Wednesday, June 23, 2010
I hope the Blogger team will keep innovating and will make this product the de facto product in this field.
Saturday, May 29, 2010
Today, I have decided to write in the favor of establishing more & more IITs in India. Currently, there are fifteen of them, namely, Mumbai, Chennai, Delhi, Kanpur, Kharagpur (the oldest 5), Guwahati (1994), Roorkee (2001), and then the very recent additions to the IIT network: Patna, Hyderabad, Indore, Bhubaneshwar, Mandi (Himachal Pradesh), Jodhpur (Rajasthan), Rupnagar (Punjab) , Gandhinagar (Gujarat). Given such a large population of India, I feel it makes sense to have more such institutes of national importance available to the people of India. I hope it will definitely give a great percentage of population ample amount of opportunities in the years to come in various fields of engineering and pure sciences.
But all this will be possible only when we also make sure that we aspire to maintain the teaching standards and facilities in all the new IITs. This will help in not letting IIT brand diluted over the years rather making it even stronger with the ever increasing alumni network.
Why I think this is going to be in favor of the growth of India? Just take an example of one of the most developed country in the world, United State of America, they also have lots of great universities with just 1/4 of the population of India and a great number of them are well equipped or even better facilities than available in the top IITs. Same is the case with China. I think every state in India should have their own IIT and the state government, private sectors and central government should strive to make them better & better over the period of time. I know it is easier said than done but just imagine India has more of IIT like institutes producing a great number of smart scientists and engineers in great many fields, wouldn't it help India lead in all those fields?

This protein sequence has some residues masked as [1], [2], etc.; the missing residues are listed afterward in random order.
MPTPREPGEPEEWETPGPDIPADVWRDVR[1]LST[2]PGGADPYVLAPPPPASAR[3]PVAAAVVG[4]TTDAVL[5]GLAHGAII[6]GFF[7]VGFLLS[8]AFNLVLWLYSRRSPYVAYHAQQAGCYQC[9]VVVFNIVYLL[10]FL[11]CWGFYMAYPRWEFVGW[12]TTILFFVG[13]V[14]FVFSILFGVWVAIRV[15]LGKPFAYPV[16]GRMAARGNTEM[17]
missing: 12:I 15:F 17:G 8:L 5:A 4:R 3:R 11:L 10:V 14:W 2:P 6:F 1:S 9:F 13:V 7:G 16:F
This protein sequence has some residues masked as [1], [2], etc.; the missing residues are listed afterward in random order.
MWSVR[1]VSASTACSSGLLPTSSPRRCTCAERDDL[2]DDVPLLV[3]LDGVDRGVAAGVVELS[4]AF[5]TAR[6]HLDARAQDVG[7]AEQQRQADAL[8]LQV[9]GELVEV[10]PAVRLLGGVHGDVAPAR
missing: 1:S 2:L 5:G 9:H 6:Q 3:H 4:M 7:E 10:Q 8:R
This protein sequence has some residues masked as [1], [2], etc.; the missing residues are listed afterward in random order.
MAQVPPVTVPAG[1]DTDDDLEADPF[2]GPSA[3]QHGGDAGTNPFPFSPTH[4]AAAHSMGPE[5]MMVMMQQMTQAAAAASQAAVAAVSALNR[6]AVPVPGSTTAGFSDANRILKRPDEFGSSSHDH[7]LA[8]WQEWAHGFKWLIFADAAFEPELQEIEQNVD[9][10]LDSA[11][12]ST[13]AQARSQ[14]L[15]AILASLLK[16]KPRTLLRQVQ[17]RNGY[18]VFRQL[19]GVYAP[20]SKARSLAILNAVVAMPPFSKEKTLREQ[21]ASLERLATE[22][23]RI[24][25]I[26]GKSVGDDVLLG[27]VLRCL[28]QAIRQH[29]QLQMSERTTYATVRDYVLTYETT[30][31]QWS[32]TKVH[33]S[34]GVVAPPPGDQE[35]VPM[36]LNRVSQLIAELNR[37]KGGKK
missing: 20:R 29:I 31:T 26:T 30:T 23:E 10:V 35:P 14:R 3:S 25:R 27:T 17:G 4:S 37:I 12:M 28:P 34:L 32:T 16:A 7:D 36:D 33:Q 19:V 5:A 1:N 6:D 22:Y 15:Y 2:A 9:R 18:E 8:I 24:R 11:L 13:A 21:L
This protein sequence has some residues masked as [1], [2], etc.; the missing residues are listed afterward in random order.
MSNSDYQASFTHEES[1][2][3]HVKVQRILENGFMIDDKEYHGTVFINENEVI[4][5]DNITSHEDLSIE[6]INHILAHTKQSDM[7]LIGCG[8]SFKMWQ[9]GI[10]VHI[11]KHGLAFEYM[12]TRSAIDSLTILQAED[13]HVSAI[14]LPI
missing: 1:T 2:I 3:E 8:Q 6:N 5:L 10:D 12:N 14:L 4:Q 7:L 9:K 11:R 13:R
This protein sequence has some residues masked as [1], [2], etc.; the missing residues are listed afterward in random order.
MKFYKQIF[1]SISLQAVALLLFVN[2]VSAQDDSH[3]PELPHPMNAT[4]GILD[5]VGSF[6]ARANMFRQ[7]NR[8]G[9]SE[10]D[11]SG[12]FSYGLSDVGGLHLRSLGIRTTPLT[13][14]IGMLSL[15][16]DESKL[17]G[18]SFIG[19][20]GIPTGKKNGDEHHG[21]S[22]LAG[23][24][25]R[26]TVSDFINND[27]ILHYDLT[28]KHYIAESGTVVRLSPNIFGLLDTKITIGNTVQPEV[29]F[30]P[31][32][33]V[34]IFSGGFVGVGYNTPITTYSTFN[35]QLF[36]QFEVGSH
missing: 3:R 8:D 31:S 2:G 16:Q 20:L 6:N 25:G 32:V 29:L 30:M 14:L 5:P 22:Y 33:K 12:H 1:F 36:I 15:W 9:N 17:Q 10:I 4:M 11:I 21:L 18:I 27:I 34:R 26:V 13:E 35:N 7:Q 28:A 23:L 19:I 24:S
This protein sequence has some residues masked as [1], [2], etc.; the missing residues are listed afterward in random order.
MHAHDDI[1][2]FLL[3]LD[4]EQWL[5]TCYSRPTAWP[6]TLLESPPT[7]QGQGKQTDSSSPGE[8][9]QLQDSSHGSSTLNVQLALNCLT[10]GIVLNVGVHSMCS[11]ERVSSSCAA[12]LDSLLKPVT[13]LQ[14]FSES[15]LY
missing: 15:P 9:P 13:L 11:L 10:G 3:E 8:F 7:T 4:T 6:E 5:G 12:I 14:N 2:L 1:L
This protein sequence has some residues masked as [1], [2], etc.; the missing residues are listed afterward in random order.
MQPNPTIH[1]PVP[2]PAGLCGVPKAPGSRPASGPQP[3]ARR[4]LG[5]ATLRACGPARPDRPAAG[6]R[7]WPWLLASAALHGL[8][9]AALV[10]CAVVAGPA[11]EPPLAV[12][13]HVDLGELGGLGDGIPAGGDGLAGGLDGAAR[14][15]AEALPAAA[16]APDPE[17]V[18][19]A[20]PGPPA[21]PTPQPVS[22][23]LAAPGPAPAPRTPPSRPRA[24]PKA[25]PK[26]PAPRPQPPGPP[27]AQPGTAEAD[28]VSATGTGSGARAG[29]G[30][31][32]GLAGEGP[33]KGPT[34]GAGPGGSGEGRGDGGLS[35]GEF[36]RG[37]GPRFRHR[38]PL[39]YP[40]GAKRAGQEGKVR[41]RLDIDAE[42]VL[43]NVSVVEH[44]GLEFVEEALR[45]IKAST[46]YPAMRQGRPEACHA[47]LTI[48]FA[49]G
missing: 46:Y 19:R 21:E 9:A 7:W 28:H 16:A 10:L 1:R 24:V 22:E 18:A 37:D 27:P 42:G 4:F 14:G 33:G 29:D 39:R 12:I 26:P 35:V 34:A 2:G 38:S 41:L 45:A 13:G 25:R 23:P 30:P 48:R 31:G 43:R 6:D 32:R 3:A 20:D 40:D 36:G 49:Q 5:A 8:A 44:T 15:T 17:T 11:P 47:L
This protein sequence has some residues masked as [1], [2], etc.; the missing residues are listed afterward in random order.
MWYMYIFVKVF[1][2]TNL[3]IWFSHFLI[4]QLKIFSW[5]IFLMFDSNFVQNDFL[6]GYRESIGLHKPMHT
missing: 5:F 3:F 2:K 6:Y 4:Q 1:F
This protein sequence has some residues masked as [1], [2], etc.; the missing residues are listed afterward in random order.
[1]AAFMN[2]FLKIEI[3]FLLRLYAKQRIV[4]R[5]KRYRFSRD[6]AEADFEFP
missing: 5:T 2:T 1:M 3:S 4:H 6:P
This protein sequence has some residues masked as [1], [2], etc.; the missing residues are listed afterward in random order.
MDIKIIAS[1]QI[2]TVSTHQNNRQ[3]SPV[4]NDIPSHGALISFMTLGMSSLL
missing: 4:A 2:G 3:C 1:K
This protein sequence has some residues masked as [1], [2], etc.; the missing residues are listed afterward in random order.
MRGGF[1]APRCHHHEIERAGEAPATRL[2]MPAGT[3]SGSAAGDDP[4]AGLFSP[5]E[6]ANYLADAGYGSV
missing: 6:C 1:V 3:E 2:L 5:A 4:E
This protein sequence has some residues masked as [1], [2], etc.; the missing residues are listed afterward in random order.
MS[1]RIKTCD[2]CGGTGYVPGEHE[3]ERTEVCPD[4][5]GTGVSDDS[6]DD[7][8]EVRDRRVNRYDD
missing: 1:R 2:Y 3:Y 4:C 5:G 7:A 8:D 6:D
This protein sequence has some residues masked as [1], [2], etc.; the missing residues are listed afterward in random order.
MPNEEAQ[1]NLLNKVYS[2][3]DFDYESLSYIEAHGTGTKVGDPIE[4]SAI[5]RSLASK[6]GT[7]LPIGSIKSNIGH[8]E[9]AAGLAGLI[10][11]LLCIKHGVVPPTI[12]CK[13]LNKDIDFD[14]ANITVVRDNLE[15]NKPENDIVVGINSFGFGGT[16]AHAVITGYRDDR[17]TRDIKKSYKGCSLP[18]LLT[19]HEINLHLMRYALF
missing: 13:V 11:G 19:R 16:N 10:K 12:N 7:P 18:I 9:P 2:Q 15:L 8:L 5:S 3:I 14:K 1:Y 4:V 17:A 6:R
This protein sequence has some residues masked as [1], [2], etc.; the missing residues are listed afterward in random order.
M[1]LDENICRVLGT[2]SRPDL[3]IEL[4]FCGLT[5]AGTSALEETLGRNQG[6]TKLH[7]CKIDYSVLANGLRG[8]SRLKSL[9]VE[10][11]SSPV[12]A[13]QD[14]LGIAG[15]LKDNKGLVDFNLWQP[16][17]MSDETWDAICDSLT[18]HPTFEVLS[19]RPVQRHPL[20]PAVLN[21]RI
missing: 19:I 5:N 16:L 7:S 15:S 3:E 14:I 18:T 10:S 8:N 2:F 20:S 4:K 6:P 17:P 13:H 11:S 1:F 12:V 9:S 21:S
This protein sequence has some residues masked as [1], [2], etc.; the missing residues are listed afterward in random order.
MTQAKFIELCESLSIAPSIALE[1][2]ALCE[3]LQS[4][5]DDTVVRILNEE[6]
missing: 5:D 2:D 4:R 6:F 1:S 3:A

Some people will argue this is not going to solve the above problem as great number of IITians still leave the country to pursue opportunities elsewhere in the world but I still feel this is just a temporary problem which is going to be resolved in the coming years with the growth of Indian market and slow down in the US/Europe market and when people will start getting comparable or even better opportunities in India.
Friday, August 15, 2008
Wednesday, July 16, 2008
“At the age of seven, a young boy and his family were forced out of their home. The boy had to work to support his family. At the age of nine, his mother passed away. When he grew up, the young man was keen to go to law school, but had no education.
At 22, he lost his job as a store clerk. At 23, he ran for state legislature and lost. The same year, he went into business. It failed, leaving him with a debt that took him 17 years to repay. At 27, he had a nervous breakdown.
Two years later, he tried for the post of speaker in his state legislature. He lost. At 31, he was defeated in his attempt to become an elector. By 35, he had been defeated twice while running for Congress. Finally, he did manage to secure a brief term in Congress, but at 39 he lost his re-election bid.
At 41, his four-year-old son died. At 42, he was rejected as a prospective land officer. At 45, he ran for the Senate and lost. Two years later, he lost the vice presidential nomination. At 49, he ran for Senate and lost again.
At 51, he was elected the President of the United States of America.
The man in question: Abraham Lincoln.”
— Author Unknown